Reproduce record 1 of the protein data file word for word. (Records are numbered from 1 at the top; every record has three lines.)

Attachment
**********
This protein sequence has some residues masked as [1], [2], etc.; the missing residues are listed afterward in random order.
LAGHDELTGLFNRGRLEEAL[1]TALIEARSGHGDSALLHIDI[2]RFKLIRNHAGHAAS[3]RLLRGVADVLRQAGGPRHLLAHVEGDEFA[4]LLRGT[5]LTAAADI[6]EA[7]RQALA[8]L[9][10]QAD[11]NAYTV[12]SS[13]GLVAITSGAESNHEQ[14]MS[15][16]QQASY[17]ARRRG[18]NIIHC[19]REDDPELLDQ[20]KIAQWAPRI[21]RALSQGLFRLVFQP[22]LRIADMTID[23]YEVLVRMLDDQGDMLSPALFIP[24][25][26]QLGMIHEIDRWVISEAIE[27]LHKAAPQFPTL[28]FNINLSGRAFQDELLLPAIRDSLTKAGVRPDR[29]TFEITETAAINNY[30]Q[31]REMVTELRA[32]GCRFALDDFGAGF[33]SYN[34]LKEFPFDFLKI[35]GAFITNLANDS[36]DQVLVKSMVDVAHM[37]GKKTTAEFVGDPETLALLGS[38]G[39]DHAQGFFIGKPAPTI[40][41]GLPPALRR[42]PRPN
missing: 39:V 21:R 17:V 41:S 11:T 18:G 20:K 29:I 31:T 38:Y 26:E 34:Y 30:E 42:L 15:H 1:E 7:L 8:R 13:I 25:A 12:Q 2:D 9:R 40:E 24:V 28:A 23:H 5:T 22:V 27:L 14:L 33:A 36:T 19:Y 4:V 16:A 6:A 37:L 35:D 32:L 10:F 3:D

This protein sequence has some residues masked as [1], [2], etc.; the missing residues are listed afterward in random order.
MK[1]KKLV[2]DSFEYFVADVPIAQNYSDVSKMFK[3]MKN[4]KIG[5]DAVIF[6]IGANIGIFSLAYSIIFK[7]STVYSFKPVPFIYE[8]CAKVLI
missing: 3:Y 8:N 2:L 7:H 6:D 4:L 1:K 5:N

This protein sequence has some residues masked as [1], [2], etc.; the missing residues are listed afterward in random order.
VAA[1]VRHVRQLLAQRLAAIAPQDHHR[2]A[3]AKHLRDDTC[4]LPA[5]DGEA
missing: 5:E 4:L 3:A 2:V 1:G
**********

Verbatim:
This protein sequence has some residues masked as [1], [2], etc.; the missing residues are listed afterward in random order.
LAGHDELTGLFNRGRLEEAL[1]TALIEARSGHGDSALLHIDI[2]RFKLIRNHAGHAAS[3]RLLRGVADVLRQAGGPRHLLAHVEGDEFA[4]LLRGT[5]LTAAADI[6]EA[7]RQALA[8]L[9][10]QAD[11]NAYTV[12]SS[13]GLVAITSGAESNHEQ[14]MS[15][16]QQASY[17]ARRRG[18]NIIHC[19]REDDPELLDQ[20]KIAQWAPRI[21]RALSQGLFRLVFQP[22]LRIADMTID[23]YEVLVRMLDDQGDMLSPALFIP[24][25][26]QLGMIHEIDRWVISEAIE[27]LHKAAPQFPTL[28]FNINLSGRAFQDELLLPAIRDSLTKAGVRPDR[29]TFEITETAAINNY[30]Q[31]REMVTELRA[32]GCRFALDDFGAGF[33]SYN[34]LKEFPFDFLKI[35]GAFITNLANDS[36]DQVLVKSMVDVAHM[37]GKKTTAEFVGDPETLALLGS[38]G[39]DHAQGFFIGKPAPTI[40][41]GLPPALRR[42]PRPN
missing: 39:V 21:R 17:V 41:S 11:T 18:G 20:K 29:I 31:T 38:Y 26:E 34:Y 30:E 42:L 15:H 1:E 7:L 8:R 13:I 25:A 12:Q 2:D 9:R 40:E 24:V 28:A 23:H 5:T 22:V 27:L 14:L 33:A 36:T 19:Y 4:V 16:A 6:A 37:L 35:D 32:L 10:F 3:D